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August 2018 Drug List Updates: Thirty-one new generic drugs added to many Medicare Part D plan formularies.

Category: Monthly Formulary Changes
Published on 2018-08-29 14:10:53


As you may know, Medicare Part D prescription drug plans update their plan formularies (drug lists) throughout the plan year and the August 2018 Medicare Part D formulary updates included 104 new drugs, 31 of which are new generic drugs - with a total of 43 new generic equivalents (variations of manufacturer, drug-strength, and packaging).

Below is a full list of the new generics added to the 2018 Medicare Part D (PDP) and Medicare Advantage plan (MAPD) formularies:


Generic Drug Equivalent [Brand-Name Drug]

Number of
PDP
Formularies*

Number of
MAPD
Formularies*

BEKYREE 28 DAY TABLET [VIORELE] 52 296
BUPRENORPHINE 10 MCG/HR PATCH [Butrans] 13 97
BUPRENORPHINE 20 MCG/HR PATCH [Butrans] 13 97
BUPRENORPHINE 5 MCG/HR PATCH [Butrans] 13 97
CIPROFLOXACIN 0.2% OTIC SOLN DROPERETTE [Cetraxal] 21 159
CLOFARABINE 20 MG/20 ML VIAL [Clolar] 50 274
CLONAZEPAM 0.5 MG TABLET [Klonopin] 63 341
CLONAZEPAM 1 MG TABLET [Klonopin] 63 341
CLONAZEPAM 2 MG TABLET [Klonopin] 63 341
CLOZAPINE ODT 12.5 MG TABLET RAPDIS [Fazaclo] 63 340
COLESEVELAM 625 MG TABLET [WelChol] 39 199
DACTINOMYCIN 0.5 MG VIAL [Cosmegen] 46 240
DIDANOSINE DR 200 MG CAPSULE DR [Videx EC] 63 341
ESTARYLLA 0.25-0.035 MG TABLET [VyLibra] 58 286
GRISEOFULVIN ULTRA 250 MG Tablet [Gris-Peg] 56 289
INTROVALE 0.15-0.03 MG TABLET TBDSPK 3MO [Setlakin] 60 309
LACTULOSE 10 GM/15 ML SOLUTION [Constulose] 63 341
LORYNA 3 MG-0.02 MG TABLET [Yaz] 53 288
MEDROXYPROGESTERONE 150 MG/ML VIAL [Depo-Provera] 63 332
METHADONE HCL 200 MG/20 ML VIAL [Dolophine] 29 192
METHYLPHENIDATE ER 72 MG TABLET ER 24 [RELEXXII] 9 70
METHYLPHENIDATE LA 10 MG CAP CPBP 50-50 [Ritalin LA] 15 148
METHYLPHENIDATE LA 30 MG CAP CPBP 50-50 [Ritalin LA] 17 150
MILI 0.25-0.035 MG TABLET [VyLibra] 55 293
MOXIFLOXACIN 400 MG/250 ML BAG PIGGYBACK [Avelox I.V.] 29 165
NORETH-ESTRAD-FE 1-0.02(24)-75 Chewable Tablet [Minastrin] 20 80
PALONOSETRON 0.25 MG/5 ML VIAL [Aloxi] 21 106
PILOCARPINE 1% EYE DROPS [Pilocar] 60 323
PILOCARPINE 2% EYE DROPS [Pilocar] 60 323
PILOCARPINE 4% EYE DROPS [Pilocar] 60 323
QUETIAPINE ER 150 MG Tablet ER 24H [Seroquel XR] 52 309
QUETIAPINE ER 200 MG Tablet ER 24H [Seroquel XR] 52 309
QUETIAPINE ER 300 MG Tablet ER 24H [Seroquel XR] 52 309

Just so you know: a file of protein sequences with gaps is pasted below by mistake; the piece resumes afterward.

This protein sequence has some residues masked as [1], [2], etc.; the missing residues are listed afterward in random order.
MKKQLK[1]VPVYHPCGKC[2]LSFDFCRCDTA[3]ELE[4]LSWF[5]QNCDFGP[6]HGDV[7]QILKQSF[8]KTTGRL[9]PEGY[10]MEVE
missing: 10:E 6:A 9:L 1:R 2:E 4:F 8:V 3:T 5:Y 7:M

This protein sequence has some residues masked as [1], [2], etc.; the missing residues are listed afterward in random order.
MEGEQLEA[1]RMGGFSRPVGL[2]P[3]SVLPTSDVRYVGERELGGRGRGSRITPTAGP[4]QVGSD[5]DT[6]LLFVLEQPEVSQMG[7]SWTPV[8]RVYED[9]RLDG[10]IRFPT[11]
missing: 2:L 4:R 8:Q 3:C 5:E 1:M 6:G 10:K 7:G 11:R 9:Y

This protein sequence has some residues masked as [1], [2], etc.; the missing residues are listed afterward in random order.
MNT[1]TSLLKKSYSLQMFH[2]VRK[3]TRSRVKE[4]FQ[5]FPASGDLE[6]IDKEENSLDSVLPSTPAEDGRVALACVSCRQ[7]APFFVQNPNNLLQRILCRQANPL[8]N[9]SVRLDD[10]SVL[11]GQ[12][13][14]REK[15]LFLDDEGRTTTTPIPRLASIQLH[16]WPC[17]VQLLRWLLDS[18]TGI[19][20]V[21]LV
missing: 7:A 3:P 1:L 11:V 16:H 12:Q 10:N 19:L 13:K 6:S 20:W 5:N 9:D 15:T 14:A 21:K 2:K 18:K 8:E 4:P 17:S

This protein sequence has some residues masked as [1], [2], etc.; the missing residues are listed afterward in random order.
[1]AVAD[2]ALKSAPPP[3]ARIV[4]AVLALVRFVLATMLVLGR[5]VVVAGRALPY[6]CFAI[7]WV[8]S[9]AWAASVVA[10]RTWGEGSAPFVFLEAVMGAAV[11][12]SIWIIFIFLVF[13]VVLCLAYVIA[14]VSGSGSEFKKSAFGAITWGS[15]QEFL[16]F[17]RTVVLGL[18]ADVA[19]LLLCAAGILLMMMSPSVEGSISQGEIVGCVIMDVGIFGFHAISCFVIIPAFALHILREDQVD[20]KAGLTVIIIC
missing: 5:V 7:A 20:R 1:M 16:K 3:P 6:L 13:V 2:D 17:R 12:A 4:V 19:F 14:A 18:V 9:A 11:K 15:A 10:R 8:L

QUETIAPINE ER 50 MG Tablet ER 24H [Seroquel XR] 52 309
RECLIPSEN 28 DAY TABLET [Solia] 60 315
SYEDA 28 TABLET [Zarah] 54 270
TIGECYCLINE 50 MG VIAL [Tygacil] 59 326
TRI-MILI 28 TABLET [Trinessa] 55 292
TRI-VYLIBRA 28 TABLET [Trinessa] 55 283
TRIAMCINOLONE 0.1% LOTION [Kenalog] 60 327
VALPROIC ACID 500 MG/10 ML Solution [Depakene] 63 341
VENLAFAXINE HCL ER 37.5 MG TAB ER 24 [Venlafaxine] 18 172
VENLAFAXINE HCL ER 75 MG TABLET 24 [Venlafaxine] 18 173
*The number of formularies counts the unique formularies that offer this medication. As a note, the same formulary can be used by one or many different Medicare Part D plans. The same formulary can be used by both PDP and MAPD plans.

What Could the Addition of New Generic Drugs Mean to You?

  • You may be able to save money by switching from the brand-name drug to its generic equivalent – with your prescriber’s approval and a new prescription. Please note, you will need to look carefully at coverage costs as we have found that many 2018 generics are being offered on the same tier as their brand-name equivalent or the generics do not have a significantly lower retail price. For example, the brand-name Emend (40 mg) may be a Tier 4 drug (45% co-insurance) and the same plan may now cover the generic equivalent APREPITANT 40 MG CAPSULE also as a Tier 4 drug (45% co-insurance). You can click here to see how your Medicare drug plan is covering these medication.

  • Your brand-name drug may no longer be available if a generic is now available. Based on past experience, you may find that many Medicare Part D plans discontinue coverage for the brand-name drug in the months following the introduction of the generic equivalent. If you have received notice from your Medicare Part D plan that your brand-name medication will be dropped, you should speak with your prescriber to determine if you can take the generic equivalent or if you must continue taking the brand-name drug, you will need to ask your plan for a formulary exception to continue coverage for your brand-name drug. You can click for a chart showing the trends in formulary coverage for some of the more popular Medicare drugs and their generic equivalents.
As a note, both our Formulary Browser (you can view all the drugs covered by a single Medicare prescription drug plan) and our Q1Rx Drug Finder (you can view all the Medicare drug plans covering a single drug) have been updated with the July 2018 Medicare Part D formulary data.






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